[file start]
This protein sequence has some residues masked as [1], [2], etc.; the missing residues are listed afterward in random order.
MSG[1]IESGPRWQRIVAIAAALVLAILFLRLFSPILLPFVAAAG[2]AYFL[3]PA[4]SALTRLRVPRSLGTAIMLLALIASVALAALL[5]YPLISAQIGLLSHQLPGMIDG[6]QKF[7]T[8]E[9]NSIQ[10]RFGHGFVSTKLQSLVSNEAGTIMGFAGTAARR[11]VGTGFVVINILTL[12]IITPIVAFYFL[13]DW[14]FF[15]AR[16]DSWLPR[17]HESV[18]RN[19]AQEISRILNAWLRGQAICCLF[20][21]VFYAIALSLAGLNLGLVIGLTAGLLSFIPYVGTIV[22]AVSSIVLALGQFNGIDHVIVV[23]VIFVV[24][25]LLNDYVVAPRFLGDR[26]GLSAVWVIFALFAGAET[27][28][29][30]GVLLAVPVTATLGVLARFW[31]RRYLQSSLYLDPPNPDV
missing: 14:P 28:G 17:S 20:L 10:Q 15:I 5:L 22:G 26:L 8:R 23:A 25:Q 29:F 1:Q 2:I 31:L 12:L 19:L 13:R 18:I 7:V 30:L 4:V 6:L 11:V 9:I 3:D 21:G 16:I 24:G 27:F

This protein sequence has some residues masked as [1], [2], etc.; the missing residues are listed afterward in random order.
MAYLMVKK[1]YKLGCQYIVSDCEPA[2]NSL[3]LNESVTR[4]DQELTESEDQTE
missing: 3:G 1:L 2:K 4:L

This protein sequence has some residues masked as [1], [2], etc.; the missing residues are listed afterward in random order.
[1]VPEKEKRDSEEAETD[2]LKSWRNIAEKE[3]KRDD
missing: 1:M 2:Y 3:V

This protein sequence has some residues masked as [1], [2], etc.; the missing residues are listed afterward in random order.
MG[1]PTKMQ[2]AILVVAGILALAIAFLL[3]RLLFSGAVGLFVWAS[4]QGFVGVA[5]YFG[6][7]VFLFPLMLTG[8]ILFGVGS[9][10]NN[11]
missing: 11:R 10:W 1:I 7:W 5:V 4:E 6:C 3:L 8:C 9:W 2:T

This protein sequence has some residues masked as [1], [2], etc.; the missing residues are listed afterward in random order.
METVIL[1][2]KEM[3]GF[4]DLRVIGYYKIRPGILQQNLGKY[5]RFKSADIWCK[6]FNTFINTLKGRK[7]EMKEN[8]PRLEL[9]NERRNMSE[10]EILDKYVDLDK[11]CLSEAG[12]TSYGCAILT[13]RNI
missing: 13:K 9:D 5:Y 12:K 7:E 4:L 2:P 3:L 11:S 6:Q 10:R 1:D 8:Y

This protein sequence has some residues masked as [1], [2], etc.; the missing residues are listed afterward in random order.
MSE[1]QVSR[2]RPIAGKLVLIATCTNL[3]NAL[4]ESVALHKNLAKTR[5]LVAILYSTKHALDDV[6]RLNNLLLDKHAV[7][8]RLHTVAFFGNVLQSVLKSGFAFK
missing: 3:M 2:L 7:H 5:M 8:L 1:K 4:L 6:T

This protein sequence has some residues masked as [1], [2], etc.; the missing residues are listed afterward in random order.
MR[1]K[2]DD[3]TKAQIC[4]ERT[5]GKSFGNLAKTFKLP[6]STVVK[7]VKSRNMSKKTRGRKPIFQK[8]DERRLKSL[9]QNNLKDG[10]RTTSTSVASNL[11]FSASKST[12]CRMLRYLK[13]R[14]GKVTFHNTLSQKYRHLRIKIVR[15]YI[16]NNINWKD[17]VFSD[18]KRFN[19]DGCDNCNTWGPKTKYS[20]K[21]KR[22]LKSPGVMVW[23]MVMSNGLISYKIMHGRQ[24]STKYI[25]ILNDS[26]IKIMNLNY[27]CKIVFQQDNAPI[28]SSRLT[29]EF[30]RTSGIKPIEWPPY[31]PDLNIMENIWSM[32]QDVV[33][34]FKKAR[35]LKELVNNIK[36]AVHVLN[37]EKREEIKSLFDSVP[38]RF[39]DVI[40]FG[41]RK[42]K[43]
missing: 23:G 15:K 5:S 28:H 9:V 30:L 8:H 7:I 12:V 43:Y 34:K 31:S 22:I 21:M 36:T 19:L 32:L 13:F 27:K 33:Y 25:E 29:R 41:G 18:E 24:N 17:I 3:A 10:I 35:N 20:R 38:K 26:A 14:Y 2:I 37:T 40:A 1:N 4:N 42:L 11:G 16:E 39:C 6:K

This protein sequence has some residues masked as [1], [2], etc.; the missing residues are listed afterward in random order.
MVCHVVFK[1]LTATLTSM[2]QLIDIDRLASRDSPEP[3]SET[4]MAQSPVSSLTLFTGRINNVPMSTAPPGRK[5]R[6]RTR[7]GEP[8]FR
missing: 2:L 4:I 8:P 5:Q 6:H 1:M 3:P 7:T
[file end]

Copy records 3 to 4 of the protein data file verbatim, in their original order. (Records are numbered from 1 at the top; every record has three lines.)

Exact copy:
This protein sequence has some residues masked as [1], [2], etc.; the missing residues are listed afterward in random order.
[1]VPEKEKRDSEEAETD[2]LKSWRNIAEKE[3]KRDD
missing: 1:M 2:Y 3:V

This protein sequence has some residues masked as [1], [2], etc.; the missing residues are listed afterward in random order.
MG[1]PTKMQ[2]AILVVAGILALAIAFLL[3]RLLFSGAVGLFVWAS[4]QGFVGVA[5]YFG[6][7]VFLFPLMLTG[8]ILFGVGS[9][10]NN[11]
missing: 11:R 10:W 1:I 7:W 5:V 4:E 6:C 3:L 8:C 9:W 2:T